Eventually I realized that the main reason I was depressed was that my life was well worth being depressed about at that point. That’s when I really figured out how to make things better. By then unfortunately, I’d been self-medicating and ended up with drug addiction problems and that took long to get over, and the decision to get better. Eventually I managed to get clear of it. In the early days we were young and just experimenting. In the early days it could be quite inspiration in a creative sense.
But it’s very easy to suddenly get trapped and much harder to get away from. When I finally did, it was like the universe had been waiting with all these possibilities for me and as soon I got my act together, all sorts of things started happening, like the new label deal and options for getting my health better. It’s been a time of reawakening.
I’m really glad things turned around for you, because your music has meant a lot to me over the years. I discovered it when I was a college radio DJ. When I come across people who are fans of Flying Nun, it’s like I’ve stumbled into some really secret, really cool club. It’s a privilege to be familiar with your music.
Oh that’s good. I’m meeting a lot of people for who that New Zealand music scene has really impacted their lives. I will say that there was an overall more active preaching about that music, people weren’t putting on false personas. It’s the type of music people can relate to. In particularly, when we go through difficult parts of life as everybody does, it was the type of music that could help explain or help you through those times. It’s great to find these people who really, bottom of their hearts, feel thankful toward it. I don’t think you could ask for anything more as a musician than that.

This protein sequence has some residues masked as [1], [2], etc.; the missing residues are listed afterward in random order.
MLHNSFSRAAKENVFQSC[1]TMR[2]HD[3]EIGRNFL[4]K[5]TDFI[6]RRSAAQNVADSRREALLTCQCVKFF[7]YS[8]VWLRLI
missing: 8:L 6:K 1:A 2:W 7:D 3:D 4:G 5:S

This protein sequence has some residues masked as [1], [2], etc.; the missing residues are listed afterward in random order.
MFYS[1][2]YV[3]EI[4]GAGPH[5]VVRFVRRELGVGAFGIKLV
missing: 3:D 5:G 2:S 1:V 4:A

One thing I think that’s helping to raise the profile of Flying Nun, along with bands that are influenced by Flying Nun, groups like Pavement who I think were distributed in Australia and New Zealand by Flying Nun. I think Flying Nun is doing a nice job with the reissues. I just picked up the reissue of the Stones’ stuff. I hadn’t gotten a chance to hear some of that stuff because it was so hard to find. I think it’s a really great thing that Flying Nun is making it more available.
Oh that’s great. It looks like Kaleidoscope World is going to be reissued as a double album on vinyl sometime next year with extra material on it. So that’ll be good, too. And it was great to see the Stones finally get a decent package. They unfortunately were one of the bands that really had trouble capturing their true spirit in the studio. They were one of the more remarkable Dunedin bands at the time.
What would you say to someone who is perhaps on the fence about checking out your new record? What would you say to somebody new to check you out for the first time?
Do you mean in the sense that should they check out the early stuff first?
For people who haven’t heard you before, should they start newest record or start from the beginning? What do you think would be the best approach for them?
I think if people like that music, they’ll quickly discover a network of fans who will point them in the right direction as far as the rest of the catalogue. Some of the older music, the audio quality will be difficult for the new listeners. I think the new album sounds really good.